A.J. Liebling: World War II Writings.

Author:Shaw, Heather
Position:Book review

Work Title: A.J. Liebling: World War II Writings

Work Author(s): A.J. Liebling and Pete Hamill, editor

The Library of America

1089 pages, Hardcover $40.00

History

ISBN: 9781598530186

Reviewer: Heather Shaw

Before leaving for France on June 10, 1940 as the sole reporter for the New Yorker, A.J. Liebling had been keeping the company of "prize fighters' seconds, Romance philologists, curators of tropical fish, kept women, promoters of spit-and-toilet-paper night clubs, bail bondsmen, press agents for wrestlers, horse clockers, newspaper reporters, and female psychologists. I was writing excellent pieces about sea-lion trainers and cigar-store proprietors for the New Yorker, and I was happy." Hitler had seemed "revolting but unimportant" and the destruction of France unthinkable. "After the Munich settlement, I began to be anxious," he writes.

So begins over a thousand pages of reportage and storytelling by the man who once wrote, "Freedom of the press is guaranteed only to those who own one." A.J. Liebling was born in New York City of an Austrian father. (In the same essay cited above, "Reflections in a Cul-de-sac," he talks about the succession of German nannies that passed through his house and says, "Anybody who had a German governess could understand Poland.") Liebling attended Dartmouth College, but was expelled for poor attendance at chapel. After graduating from journalism school at Columbia, he loafed about at this and that, collecting allowances from his father, until he landed a job at the New Yorker in 1935. He would continue to write for the magazine until 1963, the year of his death.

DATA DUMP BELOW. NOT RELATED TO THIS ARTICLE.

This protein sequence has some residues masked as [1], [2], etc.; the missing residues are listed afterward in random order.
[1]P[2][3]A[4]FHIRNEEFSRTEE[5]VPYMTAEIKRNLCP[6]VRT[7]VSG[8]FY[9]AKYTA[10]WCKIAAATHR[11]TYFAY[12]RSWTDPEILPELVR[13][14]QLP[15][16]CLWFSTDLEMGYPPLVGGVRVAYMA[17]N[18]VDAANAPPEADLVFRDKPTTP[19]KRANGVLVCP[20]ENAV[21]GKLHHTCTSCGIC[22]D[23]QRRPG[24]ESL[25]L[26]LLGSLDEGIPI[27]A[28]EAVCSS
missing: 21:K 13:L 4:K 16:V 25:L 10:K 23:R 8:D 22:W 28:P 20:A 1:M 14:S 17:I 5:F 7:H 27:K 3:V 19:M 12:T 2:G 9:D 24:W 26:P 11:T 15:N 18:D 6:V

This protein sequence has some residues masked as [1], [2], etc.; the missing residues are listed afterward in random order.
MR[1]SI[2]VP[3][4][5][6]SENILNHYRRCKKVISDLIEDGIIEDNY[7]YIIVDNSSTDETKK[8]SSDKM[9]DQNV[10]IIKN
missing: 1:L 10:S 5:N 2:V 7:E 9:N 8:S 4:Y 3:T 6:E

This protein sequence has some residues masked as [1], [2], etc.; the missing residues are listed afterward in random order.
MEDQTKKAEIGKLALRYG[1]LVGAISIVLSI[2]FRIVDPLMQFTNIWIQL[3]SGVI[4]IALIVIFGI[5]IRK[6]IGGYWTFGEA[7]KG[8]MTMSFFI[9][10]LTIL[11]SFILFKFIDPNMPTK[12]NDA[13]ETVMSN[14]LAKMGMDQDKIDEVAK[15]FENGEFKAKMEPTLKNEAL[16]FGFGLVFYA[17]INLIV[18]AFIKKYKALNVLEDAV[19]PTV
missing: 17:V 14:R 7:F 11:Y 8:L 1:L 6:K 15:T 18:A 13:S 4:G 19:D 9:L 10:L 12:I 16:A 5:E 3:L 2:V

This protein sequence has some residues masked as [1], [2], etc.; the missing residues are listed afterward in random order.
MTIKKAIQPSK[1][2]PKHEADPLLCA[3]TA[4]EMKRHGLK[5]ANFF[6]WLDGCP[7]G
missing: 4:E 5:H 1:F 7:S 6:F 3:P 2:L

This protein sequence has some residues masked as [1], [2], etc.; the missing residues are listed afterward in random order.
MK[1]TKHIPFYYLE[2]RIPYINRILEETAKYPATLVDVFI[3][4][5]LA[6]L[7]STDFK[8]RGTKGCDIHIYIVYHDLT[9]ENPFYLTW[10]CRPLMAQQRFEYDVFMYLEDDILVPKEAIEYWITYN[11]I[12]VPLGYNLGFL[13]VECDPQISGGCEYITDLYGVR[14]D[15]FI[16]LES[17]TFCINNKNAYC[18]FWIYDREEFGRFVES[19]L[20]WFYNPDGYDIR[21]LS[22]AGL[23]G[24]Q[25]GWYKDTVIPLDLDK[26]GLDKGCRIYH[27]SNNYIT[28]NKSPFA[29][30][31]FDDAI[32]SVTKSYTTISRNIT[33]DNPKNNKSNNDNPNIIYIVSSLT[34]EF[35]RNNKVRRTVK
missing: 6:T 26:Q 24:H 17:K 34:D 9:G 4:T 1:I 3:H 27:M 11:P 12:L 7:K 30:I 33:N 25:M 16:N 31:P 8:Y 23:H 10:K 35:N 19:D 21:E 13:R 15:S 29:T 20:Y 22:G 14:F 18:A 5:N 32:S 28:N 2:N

The Library of America volume collects all of his war correspondence under one cover. The reporting runs from Paris, Lisbon, London, Tunisia, and Omaha Beach. Sometimes there's travelogue: "Norgaard often said that southern Tunisia reminded him of New Mexico, and with plenty of reason. Both are desert countries of mountains and mesas, and in both there are sunsets that owe their beauty to the dust in the air." There's deadpan description: "A tanker is a kind...

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